Saturday, January 19, 2008

Films about film

Usually blissfully unaware of his surroundings, it perhaps begins to dawn on Marcello Mastroianni that he's being followed. Federico Fellini is at left (Click to enlarge; image originally found here).

This semester, as in the fall, I'll be teaching seven classes (a full load for full-time faculty is five, just so you know). Also, I'll be tutoring on Friday mornings. But as I began to survey my academic life for the next 16 weeks, I concluded that I don't have nearly enough to do.

So I've initiated a film series at school.

Actually, this has been going on rather informally for the past few semesters: folks would volunteer to screen and lead a discussion on a film they especially liked or found interesting. And though that worked more or less well, I've made the unilateral decision that the semester's selections could be more focused (no pun) on a theme or genre or director's or actor's work so attendees can, over time, obtain a context for discussing what we see. Maybe.

This spring, we'll be watching films about film-making. I'm calling them "meta-films," though, strictly speaking, that wouldn't accurately describe all the films in the series--that is, not all these films are about themselves. They are, though, about various aspects of the activity of film-making. This would exclude a film like Sunset Boulevard, which strikes me as being more about film-making culture (what people refer to as "Hollywood"), as well as films that are more "about" the genre in which they participate, such as Quentin Tarantino's most recent work.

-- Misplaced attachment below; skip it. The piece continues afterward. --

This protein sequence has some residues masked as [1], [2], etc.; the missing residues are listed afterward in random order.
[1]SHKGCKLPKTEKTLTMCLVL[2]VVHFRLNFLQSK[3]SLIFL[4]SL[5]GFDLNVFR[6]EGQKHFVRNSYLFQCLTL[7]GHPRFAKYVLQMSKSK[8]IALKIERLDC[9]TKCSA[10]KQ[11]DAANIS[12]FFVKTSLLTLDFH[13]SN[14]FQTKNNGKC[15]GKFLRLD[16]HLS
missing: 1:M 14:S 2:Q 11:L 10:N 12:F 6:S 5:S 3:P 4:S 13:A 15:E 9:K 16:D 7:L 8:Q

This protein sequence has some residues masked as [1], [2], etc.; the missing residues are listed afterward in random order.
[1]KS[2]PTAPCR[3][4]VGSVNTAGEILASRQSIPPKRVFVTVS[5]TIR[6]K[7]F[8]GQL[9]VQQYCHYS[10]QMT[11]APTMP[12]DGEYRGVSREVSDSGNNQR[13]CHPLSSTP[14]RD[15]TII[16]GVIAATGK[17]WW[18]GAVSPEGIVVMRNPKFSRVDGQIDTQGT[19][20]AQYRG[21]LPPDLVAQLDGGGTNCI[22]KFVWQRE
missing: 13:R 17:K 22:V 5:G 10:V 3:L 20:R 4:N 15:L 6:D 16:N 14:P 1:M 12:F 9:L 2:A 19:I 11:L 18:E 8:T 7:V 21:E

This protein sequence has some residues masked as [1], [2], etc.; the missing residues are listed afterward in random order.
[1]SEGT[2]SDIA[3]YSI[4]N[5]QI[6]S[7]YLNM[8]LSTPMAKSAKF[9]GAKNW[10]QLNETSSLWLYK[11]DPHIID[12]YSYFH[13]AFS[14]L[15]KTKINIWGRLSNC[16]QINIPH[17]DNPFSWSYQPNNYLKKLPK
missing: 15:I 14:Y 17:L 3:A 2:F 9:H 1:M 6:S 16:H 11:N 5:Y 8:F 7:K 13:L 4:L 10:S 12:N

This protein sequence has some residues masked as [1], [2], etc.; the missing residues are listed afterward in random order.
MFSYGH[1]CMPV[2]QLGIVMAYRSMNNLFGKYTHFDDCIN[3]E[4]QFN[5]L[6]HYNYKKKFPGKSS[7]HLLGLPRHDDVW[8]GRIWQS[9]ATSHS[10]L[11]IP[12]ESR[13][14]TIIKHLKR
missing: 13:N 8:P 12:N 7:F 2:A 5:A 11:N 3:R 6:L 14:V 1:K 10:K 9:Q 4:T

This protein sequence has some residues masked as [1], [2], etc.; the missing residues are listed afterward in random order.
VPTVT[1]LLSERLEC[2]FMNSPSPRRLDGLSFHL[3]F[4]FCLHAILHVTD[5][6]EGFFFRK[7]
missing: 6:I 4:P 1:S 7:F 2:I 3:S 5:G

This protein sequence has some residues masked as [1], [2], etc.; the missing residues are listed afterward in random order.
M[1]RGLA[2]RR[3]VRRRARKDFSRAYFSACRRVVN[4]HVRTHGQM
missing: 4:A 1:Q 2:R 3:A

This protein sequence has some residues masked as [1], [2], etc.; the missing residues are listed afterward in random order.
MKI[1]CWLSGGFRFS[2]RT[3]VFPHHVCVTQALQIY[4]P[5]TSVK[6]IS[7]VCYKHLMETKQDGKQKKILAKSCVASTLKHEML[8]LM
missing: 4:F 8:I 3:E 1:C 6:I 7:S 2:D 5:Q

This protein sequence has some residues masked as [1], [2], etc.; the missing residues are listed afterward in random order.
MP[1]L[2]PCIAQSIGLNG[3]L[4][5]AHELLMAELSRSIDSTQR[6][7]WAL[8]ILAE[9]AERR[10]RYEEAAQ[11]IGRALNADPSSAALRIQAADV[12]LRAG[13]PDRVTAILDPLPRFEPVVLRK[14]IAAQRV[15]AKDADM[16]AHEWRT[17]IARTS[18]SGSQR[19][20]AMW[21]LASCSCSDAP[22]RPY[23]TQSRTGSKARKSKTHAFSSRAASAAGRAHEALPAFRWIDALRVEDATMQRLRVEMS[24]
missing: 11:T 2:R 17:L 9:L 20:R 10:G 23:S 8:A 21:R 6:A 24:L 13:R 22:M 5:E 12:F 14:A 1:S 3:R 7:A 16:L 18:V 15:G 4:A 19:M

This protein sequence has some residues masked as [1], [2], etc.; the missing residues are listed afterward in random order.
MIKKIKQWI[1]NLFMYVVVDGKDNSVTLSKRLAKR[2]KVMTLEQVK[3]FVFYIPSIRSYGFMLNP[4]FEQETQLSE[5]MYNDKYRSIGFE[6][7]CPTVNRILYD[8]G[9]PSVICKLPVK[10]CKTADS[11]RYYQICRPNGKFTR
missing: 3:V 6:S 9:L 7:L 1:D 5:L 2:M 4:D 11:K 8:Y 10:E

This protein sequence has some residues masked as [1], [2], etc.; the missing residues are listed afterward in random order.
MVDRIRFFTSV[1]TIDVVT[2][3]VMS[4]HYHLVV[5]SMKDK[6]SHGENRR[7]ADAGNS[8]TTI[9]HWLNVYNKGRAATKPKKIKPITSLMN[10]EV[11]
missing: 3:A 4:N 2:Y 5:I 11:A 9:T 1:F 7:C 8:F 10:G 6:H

Anyway, since you're just dying to know, here's the list in the order that we'll see them:

January: 8 1/2 (1963; dir. Federico Fellini). In which a film-maker doesn't know what his next project is going to be and is hounded by agents and actors and a wife and a mistress and memory and fantasy.

February: Barton Fink (1991; dir. Joel Coen). A self-absorbed playwright gets an offer to write for the pictures. This one is something of an outlier in that (I think) it's less about film-making per se than a meditation on what happens when an artist theorizes himself into a box. But Judy Davis has a brief but memorable speech about the nature of the movies that leads me to want to shoe-horn it in here.

March: Adaptation (2002; dir. Spike Jonz). In which film-maker Charlie Kauffman, with an "assist" from brother (and aspiring screen-writer) Donald, draws the task of adapting Susan Orlean's book The Orchid Thief into a film. Films often have trouble believably blurring fiction and reality, but this one pulls it off pretty convincingly.

April: The Five Obstructions (2003; dir. Jørgen Leth and Lars von Trier). In which Leth is asked to remake his short film The Perfect Human five different times, each time in accordance with a different "obstruction" or requirement placed on its making.

May: Lost in La Mancha (2002; dir. Keith Fulton and Louis Pepe). A documentary about a film that did not get made, Terry Gilliam's "The Man Who Killed Don Quixote."